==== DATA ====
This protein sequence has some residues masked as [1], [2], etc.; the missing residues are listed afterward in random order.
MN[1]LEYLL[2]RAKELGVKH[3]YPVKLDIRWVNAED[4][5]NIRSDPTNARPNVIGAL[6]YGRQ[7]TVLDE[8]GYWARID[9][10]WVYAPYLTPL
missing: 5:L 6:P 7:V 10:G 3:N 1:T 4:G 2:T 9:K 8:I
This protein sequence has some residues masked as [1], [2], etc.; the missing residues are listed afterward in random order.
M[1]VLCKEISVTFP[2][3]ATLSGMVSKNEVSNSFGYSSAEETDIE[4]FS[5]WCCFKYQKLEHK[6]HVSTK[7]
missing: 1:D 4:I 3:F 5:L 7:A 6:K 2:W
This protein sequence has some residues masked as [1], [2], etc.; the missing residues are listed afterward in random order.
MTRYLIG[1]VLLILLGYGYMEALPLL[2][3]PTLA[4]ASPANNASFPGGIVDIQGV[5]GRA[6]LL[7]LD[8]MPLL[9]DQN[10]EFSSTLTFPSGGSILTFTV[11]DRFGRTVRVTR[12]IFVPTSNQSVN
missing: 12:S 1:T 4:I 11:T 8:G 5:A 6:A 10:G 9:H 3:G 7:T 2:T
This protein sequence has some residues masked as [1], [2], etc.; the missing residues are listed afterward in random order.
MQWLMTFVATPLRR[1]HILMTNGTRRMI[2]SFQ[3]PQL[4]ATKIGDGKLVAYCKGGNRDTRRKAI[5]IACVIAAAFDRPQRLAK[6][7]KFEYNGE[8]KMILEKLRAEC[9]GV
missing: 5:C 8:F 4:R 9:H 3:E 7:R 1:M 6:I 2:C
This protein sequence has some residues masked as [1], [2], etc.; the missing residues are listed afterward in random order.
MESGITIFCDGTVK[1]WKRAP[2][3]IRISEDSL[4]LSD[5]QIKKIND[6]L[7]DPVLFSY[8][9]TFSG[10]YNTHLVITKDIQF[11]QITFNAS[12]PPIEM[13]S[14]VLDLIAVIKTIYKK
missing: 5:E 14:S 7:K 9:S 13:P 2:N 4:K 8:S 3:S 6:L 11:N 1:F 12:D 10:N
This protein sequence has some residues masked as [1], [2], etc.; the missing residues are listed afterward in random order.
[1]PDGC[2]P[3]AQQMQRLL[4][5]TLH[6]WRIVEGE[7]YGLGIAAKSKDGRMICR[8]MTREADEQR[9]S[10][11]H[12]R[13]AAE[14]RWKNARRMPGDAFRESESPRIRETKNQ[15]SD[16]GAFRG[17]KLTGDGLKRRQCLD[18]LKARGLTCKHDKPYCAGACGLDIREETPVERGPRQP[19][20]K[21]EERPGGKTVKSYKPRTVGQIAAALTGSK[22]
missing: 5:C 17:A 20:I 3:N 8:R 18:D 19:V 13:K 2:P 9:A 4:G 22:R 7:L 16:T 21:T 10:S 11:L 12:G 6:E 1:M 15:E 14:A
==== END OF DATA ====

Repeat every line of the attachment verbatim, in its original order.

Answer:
This protein sequence has some residues masked as [1], [2], etc.; the missing residues are listed afterward in random order.
MN[1]LEYLL[2]RAKELGVKH[3]YPVKLDIRWVNAED[4][5]NIRSDPTNARPNVIGAL[6]YGRQ[7]TVLDE[8]GYWARID[9][10]WVYAPYLTPL
missing: 5:L 6:P 7:V 10:G 3:N 1:T 4:G 2:T 9:K 8:I
This protein sequence has some residues masked as [1], [2], etc.; the missing residues are listed afterward in random order.
M[1]VLCKEISVTFP[2][3]ATLSGMVSKNEVSNSFGYSSAEETDIE[4]FS[5]WCCFKYQKLEHK[6]HVSTK[7]
missing: 1:D 4:I 3:F 5:L 7:A 6:K 2:W
This protein sequence has some residues masked as [1], [2], etc.; the missing residues are listed afterward in random order.
MTRYLIG[1]VLLILLGYGYMEALPLL[2][3]PTLA[4]ASPANNASFPGGIVDIQGV[5]GRA[6]LL[7]LD[8]MPLL[9]DQN[10]EFSSTLTFPSGGSILTFTV[11]DRFGRTVRVTR[12]IFVPTSNQSVN
missing: 12:S 1:T 4:I 11:T 8:G 5:A 6:A 10:G 9:H 3:G 7:T 2:T
This protein sequence has some residues masked as [1], [2], etc.; the missing residues are listed afterward in random order.
MQWLMTFVATPLRR[1]HILMTNGTRRMI[2]SFQ[3]PQL[4]ATKIGDGKLVAYCKGGNRDTRRKAI[5]IACVIAAAFDRPQRLAK[6][7]KFEYNGE[8]KMILEKLRAEC[9]GV
missing: 5:C 8:F 4:R 9:H 3:E 7:R 1:M 6:I 2:C
This protein sequence has some residues masked as [1], [2], etc.; the missing residues are listed afterward in random order.
MESGITIFCDGTVK[1]WKRAP[2][3]IRISEDSL[4]LSD[5]QIKKIND[6]L[7]DPVLFSY[8][9]TFSG[10]YNTHLVITKDIQF[11]QITFNAS[12]PPIEM[13]S[14]VLDLIAVIKTIYKK
missing: 5:E 14:S 7:K 9:S 13:P 2:N 4:K 8:S 3:S 6:L 11:N 1:F 12:D 10:N
This protein sequence has some residues masked as [1], [2], etc.; the missing residues are listed afterward in random order.
[1]PDGC[2]P[3]AQQMQRLL[4][5]TLH[6]WRIVEGE[7]YGLGIAAKSKDGRMICR[8]MTREADEQR[9]S[10][11]H[12]R[13]AAE[14]RWKNARRMPGDAFRESESPRIRETKNQ[15]SD[16]GAFRG[17]KLTGDGLKRRQCLD[18]LKARGLTCKHDKPYCAGACGLDIREETPVERGPRQP[19][20]K[21]EERPGGKTVKSYKPRTVGQIAAALTGSK[22]
missing: 5:C 17:A 20:I 3:N 8:R 18:D 19:V 13:K 2:P 9:A 4:G 22:R 7:L 16:T 21:T 10:S 11:L 12:G 6:E 1:M 15:E 14:A